More Open Source for Education

Yes, I’m still looking. I’ve found a couple more sites that are collecting information about open source projects of interest to education. There’s an article in NewsForge about SchoolForge, but the stuff that looks viable to me is mostly at the more traditional sites like Fresh Meat, or CPAN, the mother lode of Perl modules. Which reminds me, there’s now a well organized site at, for learners.

Software doesn’t have to be New to be Good

Lately I’ve been talking to others in IT who are, like me, interested in solid products with good interfaces,and are taking advantage of stable but geeky standard protocols and unix tools and applications but putting a web front end on them.

I’ve been thinking about doing this with an NNTP server. Network News Transport Protocol is what makes UseNet newsgroups work, from a server perspective. Most of the discussion board products are monolingual; UseNet News is not, and readers are designed to support pretty much any language someone would post to UseNet in. News is threaded, and there are a number of ways to integrate HTML front ends. Why not use News as a discussion bard?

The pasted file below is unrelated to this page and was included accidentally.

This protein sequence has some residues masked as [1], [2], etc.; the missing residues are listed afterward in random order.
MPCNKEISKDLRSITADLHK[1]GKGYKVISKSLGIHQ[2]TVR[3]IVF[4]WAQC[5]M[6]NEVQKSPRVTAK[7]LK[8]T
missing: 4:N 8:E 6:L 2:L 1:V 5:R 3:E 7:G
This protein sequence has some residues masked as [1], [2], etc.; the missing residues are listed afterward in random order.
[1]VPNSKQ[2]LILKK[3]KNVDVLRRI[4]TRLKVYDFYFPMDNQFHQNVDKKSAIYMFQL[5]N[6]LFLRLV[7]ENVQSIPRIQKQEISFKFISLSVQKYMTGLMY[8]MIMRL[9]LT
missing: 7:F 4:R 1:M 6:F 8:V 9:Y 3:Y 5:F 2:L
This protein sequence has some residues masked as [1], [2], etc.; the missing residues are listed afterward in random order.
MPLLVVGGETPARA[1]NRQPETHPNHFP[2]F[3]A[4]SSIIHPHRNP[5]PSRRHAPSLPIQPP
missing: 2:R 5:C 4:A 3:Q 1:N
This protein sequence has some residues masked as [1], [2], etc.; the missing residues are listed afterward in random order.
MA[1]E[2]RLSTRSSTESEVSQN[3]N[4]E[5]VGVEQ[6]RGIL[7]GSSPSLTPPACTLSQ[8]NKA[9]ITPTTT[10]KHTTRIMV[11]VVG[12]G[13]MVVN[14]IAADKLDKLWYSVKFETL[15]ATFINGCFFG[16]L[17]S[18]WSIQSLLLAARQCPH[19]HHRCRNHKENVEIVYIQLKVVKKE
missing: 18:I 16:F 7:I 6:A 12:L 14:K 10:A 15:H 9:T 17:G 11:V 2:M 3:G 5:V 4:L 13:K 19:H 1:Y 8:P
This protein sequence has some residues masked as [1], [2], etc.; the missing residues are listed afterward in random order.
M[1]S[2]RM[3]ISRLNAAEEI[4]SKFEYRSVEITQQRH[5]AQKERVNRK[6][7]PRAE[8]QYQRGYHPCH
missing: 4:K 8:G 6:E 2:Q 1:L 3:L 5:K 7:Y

There are scads of News servers, but I keep hearing about DNews News Server, which runs on Macs, among other platforms. It’s particularly interesting since user authorization controls allow read and/or post access to be restricted for particular users or newsgroups; NetWin, the developer, also offers dBabble, chat server and webNews, a .cgi for a web front end to a news server. NewsRunner is a neat Mac application you can point to your News Server, and it will convert posts to HTML, text, digest form, email, or database and archive them. We were early adopters of Web Crossing, which supports UseNet news groups via the web or a client, email, private discussion boards with customizable templates, chat, and ssl connections.